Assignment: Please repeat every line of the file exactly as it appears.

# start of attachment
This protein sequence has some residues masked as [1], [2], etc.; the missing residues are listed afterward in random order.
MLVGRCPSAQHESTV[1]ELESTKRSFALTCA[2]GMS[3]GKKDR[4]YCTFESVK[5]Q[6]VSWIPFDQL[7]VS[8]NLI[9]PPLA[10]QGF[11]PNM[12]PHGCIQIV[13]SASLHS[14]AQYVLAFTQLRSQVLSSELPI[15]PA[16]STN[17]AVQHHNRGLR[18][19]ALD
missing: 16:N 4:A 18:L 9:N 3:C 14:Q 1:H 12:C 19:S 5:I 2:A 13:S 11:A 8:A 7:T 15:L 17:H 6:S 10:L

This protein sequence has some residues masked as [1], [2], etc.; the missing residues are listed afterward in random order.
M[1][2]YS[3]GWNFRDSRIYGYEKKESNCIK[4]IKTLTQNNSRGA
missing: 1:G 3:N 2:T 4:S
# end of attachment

This protein sequence has some residues masked as [1], [2], etc.; the missing residues are listed afterward in random order.
MLVGRCPSAQHESTV[1]ELESTKRSFALTCA[2]GMS[3]GKKDR[4]YCTFESVK[5]Q[6]VSWIPFDQL[7]VS[8]NLI[9]PPLA[10]QGF[11]PNM[12]PHGCIQIV[13]SASLHS[14]AQYVLAFTQLRSQVLSSELPI[15]PA[16]STN[17]AVQHHNRGLR[18][19]ALD
missing: 16:N 4:A 18:L 9:N 3:C 14:Q 1:H 12:C 19:S 5:I 2:A 13:S 11:A 8:A 7:T 15:L 17:H 6:S 10:L

This protein sequence has some residues masked as [1], [2], etc.; the missing residues are listed afterward in random order.
M[1][2]YS[3]GWNFRDSRIYGYEKKESNCIK[4]IKTLTQNNSRGA
missing: 1:G 3:N 2:T 4:S